BUSINESS

Korean Air pilots call for 37% raise amid offer from overseas

By 서지연

About 140 pilots lured with higher pay by Chinese, Middle East carriers in 2015

  • Published : Jan 18, 2016 - 16:22
  • Updated : Jan 19, 2016 - 14:07
The nation’s flagship carrier Korean Air faces a bumpy ride as its two pilot unions plan to cast a vote on the pay raise proposed by management -- 1.9 percent increase over 2015.

“The unions have developed action plans, including a partial walkout, in preparation for the rejection of the proposal,’’ Seo Sang-won from the Korean Pilot Union said.

About 1,900 members of the KPU and the New Korean Air Pilot Union will vote on the company proposal until Jan 29.

Industry watchers forecast the airline could face the first strike of pilots in a decade, considering the big gap in pay increase rate between the two parties in talks.

It is nothing new for a company and its union to clash over the annual pay raise in Korea. The labor problem at Korean Air, however, is drawing keen attention from the public as the pilot have demanded a 37 percent raise, the highest level among conglomerates.

“Our demand is legitimate as the company froze or inched up the pay increase rate over  the past few years,” Seo said. According to the unions, the paycheck of pilots was flat in 2013 and rose 3.2 percent in 2014.

About 100 unionized pilots from Korean Air demonstrate in front of the company's main office near Gimpo International Airport, calling for a 37 percent pay hike on Jan. 12. (Yonhap)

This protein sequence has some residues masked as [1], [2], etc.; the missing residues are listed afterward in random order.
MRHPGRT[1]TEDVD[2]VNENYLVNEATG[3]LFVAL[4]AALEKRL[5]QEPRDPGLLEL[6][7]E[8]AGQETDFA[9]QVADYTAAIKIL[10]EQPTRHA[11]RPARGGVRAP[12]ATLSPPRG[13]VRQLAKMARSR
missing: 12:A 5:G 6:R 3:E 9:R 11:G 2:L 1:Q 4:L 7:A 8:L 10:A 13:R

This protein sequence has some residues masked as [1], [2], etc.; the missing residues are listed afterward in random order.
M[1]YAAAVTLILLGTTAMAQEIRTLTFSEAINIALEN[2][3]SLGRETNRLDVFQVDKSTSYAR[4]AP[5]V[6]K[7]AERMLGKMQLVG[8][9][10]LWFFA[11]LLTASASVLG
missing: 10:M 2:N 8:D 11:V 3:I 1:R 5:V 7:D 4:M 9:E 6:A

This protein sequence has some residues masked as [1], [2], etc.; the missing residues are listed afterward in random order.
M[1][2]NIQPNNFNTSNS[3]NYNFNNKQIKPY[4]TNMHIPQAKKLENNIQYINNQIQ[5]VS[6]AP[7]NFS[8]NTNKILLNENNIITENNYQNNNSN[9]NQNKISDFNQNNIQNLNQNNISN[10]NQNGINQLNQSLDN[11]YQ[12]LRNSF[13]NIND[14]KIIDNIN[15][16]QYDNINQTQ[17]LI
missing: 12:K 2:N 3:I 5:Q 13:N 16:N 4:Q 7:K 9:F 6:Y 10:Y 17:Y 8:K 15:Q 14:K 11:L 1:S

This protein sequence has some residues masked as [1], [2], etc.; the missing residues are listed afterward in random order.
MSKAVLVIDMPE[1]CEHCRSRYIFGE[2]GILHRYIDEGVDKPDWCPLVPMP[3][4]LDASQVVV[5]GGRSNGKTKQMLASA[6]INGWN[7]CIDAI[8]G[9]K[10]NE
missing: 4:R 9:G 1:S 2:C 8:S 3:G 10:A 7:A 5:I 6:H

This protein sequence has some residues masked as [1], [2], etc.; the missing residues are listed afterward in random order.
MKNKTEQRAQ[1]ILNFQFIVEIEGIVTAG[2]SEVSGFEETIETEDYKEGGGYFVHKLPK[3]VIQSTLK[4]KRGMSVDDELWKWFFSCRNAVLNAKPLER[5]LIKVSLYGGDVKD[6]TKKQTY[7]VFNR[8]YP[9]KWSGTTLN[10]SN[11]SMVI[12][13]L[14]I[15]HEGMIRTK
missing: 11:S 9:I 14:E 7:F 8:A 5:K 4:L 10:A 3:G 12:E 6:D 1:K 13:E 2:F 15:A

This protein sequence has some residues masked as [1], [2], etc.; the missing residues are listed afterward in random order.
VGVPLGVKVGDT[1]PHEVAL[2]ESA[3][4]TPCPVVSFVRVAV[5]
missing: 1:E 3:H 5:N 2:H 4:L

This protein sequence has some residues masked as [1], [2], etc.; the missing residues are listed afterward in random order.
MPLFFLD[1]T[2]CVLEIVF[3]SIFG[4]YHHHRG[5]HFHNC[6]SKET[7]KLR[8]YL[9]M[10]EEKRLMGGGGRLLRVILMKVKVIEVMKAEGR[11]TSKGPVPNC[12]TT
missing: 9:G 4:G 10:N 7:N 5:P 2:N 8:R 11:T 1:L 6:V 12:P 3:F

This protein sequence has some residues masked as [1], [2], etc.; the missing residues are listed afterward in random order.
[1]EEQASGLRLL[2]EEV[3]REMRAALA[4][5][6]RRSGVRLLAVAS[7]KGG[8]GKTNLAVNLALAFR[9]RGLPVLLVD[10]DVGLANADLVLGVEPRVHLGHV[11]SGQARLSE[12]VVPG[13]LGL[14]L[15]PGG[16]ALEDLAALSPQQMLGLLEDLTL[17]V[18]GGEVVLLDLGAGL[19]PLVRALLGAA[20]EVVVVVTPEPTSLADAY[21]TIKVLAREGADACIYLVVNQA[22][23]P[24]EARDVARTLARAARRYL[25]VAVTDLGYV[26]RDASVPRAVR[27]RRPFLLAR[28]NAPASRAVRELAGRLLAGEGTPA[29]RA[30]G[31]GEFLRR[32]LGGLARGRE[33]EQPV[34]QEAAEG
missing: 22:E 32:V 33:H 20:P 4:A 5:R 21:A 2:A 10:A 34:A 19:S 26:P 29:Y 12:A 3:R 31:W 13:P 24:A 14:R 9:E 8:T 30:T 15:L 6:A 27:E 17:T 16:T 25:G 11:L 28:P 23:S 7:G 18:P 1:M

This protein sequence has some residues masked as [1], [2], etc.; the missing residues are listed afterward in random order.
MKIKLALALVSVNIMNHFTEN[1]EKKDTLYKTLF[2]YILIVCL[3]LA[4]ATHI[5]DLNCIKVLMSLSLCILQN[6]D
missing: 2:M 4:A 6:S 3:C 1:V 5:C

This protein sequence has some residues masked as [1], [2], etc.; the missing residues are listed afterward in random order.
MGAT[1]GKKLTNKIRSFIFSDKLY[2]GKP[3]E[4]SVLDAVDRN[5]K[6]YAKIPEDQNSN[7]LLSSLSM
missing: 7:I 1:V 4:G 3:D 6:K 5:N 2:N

The management has expressed its disapproval of the double-digit pay hike, mentioning belt-tightening business conditions, pressed by growing competition from airlines in China and the Middle East, as well as budget carriers. 

Despite the falling oil prices, stock analysts predict Korean Air is expected to post a loss in 2015.

Industry watchers said one reason why the pilot unions have demanded the record-high pay raise is because of growing demand for experienced Korean pilots overseas.

Airlines from major markets such as China and Middle East countries have scouted experienced Korean pilots offering much thicker pay package.

“About 140 pilots left Korean Air last year and 40 pilots among them chose Chinese airlines,’’ Seo said, adding that in general, they were offered twice or three times higher paychecks.

Korean Air pilots are paid 170 million won ($140,334) on average.

“Pilots will continue to be lured by other overseas carriers at a faster pace for the next few years if the company ignores the pay raise demand,’’ Seo claimed.

The labor dispute regarding annual pay negotiations is a corporate matter, separate from the social issue, but some of highly-paid unionized workers at conglomerates, including pilots at Korean Air, Asiana Airlines and production workers at Hyundai Motor, have been ridiculed with the nickname “royal’’ labor class in Korea where pay gap by corporate size is wide.

Many netizens posted negative comments on the bulletin board of Naver portal site regarding the pay raise demand by Korean Air pilots.

In response to the pilot flight, Korean Air is increasing its recruitment, but the company could face safety issues if the drain of skilled workers continues, onlookers said.

By Seo Jee-yeon (jyseo@heraldcorp.com)